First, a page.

Tough Compassion in Practice - Deepstash
Tough Compassion in Practice

Tough Compassion in Practice

  1. Know if the other person is in a position where they are willing and able to engage in this kind of conversation with you.
  2. Make yourself accessible as a human being who can be vulnerable, who can be hurt, and who can appreciate the other person even during a disagreement.
  3. Learn to truly listen to the other person, understand and get curious. It creates space for the other to think a little bit differently.
  4. Practice staying internally grounded while emotional storms rage.
  5. If things go south and insults are slung, learn to let go and exit from the dialogue.

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Dalai Lama believes that tough compassion involves speaking up, without rancor but with conviction, if the goal is to promote less suffering for all.

In committing to tough compassion you register yourself into a certain kind of risk-benefit calculation where you accept the discomfort in the hopes that the other person will consider a different way of engaging.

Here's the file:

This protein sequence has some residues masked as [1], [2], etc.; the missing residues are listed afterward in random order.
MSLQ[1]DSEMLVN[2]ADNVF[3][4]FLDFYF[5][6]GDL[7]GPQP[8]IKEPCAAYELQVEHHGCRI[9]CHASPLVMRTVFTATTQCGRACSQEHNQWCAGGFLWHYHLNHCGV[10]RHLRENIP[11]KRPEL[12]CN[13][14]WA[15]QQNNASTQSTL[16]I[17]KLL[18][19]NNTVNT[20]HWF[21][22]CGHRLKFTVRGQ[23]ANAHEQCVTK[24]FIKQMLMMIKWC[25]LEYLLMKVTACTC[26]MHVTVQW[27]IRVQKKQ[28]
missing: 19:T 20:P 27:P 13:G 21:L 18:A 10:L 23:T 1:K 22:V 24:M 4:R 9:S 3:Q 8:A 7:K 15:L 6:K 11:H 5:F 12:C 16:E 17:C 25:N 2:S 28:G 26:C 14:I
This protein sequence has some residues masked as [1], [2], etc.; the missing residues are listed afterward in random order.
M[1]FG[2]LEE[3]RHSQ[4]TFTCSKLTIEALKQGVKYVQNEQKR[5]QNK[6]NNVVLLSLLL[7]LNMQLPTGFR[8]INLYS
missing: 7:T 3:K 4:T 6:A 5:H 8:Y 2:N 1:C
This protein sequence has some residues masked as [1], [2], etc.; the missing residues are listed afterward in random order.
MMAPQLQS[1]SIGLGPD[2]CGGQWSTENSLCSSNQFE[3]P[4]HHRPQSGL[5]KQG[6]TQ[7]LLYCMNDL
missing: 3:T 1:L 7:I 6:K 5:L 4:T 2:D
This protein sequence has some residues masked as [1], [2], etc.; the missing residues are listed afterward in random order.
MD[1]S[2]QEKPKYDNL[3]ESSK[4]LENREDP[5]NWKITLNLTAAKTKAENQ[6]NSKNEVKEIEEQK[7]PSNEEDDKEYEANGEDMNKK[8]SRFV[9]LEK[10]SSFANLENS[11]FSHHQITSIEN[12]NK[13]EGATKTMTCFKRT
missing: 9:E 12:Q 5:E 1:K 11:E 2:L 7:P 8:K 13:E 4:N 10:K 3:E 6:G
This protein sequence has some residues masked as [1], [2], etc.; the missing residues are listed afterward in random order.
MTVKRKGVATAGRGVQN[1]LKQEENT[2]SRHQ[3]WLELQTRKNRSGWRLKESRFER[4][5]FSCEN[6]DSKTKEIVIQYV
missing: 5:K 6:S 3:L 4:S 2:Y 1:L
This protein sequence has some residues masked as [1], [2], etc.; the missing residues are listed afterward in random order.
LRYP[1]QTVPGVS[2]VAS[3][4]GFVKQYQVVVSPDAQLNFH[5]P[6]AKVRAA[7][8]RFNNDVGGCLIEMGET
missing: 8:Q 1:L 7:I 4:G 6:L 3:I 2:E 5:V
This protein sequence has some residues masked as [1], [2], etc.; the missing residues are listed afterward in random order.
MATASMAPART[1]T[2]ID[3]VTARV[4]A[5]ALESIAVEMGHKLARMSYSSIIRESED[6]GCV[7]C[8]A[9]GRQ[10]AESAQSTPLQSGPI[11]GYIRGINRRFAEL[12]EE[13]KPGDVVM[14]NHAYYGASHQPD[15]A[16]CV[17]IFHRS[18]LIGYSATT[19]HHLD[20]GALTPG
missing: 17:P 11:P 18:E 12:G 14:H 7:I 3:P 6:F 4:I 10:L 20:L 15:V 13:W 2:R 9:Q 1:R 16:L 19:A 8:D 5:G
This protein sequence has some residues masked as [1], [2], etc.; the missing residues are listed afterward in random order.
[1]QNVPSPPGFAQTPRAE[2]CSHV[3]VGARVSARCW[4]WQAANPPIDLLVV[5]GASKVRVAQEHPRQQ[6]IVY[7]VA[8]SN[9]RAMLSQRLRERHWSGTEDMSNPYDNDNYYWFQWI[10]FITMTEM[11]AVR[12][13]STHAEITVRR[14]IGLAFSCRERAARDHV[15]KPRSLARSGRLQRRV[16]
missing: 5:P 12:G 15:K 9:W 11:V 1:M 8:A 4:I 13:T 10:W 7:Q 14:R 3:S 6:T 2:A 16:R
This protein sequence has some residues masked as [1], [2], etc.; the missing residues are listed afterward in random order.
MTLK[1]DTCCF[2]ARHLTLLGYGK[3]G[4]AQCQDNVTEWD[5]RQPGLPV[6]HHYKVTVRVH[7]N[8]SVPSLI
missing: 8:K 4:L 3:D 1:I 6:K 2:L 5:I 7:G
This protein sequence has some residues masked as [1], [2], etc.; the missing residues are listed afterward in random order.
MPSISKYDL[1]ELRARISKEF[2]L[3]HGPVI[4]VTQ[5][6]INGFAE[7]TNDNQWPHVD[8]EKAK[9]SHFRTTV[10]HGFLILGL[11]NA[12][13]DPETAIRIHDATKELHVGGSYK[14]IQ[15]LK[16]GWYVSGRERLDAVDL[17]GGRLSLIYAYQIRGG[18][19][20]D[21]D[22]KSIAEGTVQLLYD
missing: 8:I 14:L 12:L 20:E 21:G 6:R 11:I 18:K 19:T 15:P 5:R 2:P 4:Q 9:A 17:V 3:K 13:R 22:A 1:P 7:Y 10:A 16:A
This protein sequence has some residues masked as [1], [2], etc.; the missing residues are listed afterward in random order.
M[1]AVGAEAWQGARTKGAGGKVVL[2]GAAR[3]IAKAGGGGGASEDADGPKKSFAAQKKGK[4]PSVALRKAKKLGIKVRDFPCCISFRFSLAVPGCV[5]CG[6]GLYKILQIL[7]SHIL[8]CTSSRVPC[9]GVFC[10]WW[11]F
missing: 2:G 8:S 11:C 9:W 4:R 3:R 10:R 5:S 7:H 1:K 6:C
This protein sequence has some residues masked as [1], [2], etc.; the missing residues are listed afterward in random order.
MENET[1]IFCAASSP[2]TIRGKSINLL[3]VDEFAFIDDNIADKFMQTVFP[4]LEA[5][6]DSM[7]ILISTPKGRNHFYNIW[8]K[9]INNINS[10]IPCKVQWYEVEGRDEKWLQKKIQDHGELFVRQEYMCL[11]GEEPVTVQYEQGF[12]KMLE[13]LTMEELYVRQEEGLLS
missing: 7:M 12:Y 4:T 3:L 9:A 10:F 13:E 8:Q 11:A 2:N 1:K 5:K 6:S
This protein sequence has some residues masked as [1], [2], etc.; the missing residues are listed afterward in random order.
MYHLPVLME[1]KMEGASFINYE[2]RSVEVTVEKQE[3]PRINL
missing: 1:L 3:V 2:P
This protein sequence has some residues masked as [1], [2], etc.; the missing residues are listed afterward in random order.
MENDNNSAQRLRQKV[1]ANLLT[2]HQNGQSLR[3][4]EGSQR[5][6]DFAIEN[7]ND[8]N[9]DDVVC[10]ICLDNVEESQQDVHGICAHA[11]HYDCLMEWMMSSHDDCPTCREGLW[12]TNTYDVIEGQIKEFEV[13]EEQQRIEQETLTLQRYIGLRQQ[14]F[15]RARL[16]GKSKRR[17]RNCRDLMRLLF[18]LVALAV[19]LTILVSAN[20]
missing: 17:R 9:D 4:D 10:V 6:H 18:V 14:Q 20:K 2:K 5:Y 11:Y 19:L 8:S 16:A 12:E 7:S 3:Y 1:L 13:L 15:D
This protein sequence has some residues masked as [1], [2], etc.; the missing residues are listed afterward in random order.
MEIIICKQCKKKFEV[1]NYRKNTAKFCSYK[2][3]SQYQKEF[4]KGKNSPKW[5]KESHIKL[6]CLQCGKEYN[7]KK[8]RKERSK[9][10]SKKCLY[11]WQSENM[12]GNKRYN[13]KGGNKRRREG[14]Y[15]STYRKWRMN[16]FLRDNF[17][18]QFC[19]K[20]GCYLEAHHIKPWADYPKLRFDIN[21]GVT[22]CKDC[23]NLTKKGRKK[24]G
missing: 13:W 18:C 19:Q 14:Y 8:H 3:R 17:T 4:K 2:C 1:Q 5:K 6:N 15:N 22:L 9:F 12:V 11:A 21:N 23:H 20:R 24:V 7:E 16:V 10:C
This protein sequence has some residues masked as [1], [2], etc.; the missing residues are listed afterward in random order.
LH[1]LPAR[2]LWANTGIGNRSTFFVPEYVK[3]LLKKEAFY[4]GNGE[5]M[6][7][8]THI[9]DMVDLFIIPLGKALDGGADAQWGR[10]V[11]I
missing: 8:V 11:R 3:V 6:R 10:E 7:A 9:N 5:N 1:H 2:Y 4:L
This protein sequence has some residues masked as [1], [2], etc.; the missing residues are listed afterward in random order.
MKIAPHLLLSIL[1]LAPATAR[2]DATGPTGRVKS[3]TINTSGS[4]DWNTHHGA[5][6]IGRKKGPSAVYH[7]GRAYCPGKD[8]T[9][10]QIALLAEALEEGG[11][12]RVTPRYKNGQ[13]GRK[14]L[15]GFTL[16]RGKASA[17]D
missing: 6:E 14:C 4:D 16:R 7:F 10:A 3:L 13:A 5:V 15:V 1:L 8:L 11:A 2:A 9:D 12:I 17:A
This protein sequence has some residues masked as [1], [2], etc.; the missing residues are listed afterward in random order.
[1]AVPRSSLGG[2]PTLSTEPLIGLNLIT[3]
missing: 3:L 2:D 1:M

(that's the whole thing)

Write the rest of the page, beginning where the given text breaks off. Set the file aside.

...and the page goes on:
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Tough Compassion

The idea of tough compassion has been gaining traction because the pastel-colored version of it is proving to be unhelpful at the moment.

The idea has been described by psychologist Dacher Keltner who said that it is in line with the Buddhist tradition of stepping in to guide the person onto a different form of behavior.

The goal of true compassion is to find ways to promote the least suffering for everyone, and so, there must be the willingness to bear but also the capability to inflict some discomfort in the moment to promote longer-term well-being.

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Studies show that story-based approaches can create significant change in people's world views.

With storytelling, you can take a firm stance and describe to the other person that the results of their actions have a huge impact to other people without launching a direct attack onto them.

Even when it seems easier to just let the other person be wrong, being able to what may seem to be fraternizing with the enemy can actually be a potent way to guide someone towards a less toxic path.

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  1. Build positive relationships: Pat people on the back more than kicking them in the pants;
  2. Tell people they matter by being prepared when they show up
  3. Choose an effective location - a neutral space or take a walk.
  4. Stay open: Prepare, but don’t script everything you plan to say.
  5. Get to the point quickly.
  6. Turn to the future quickly: State the issue, give an example, declare your positive intention for them and ask, “How might you improve in this area?”

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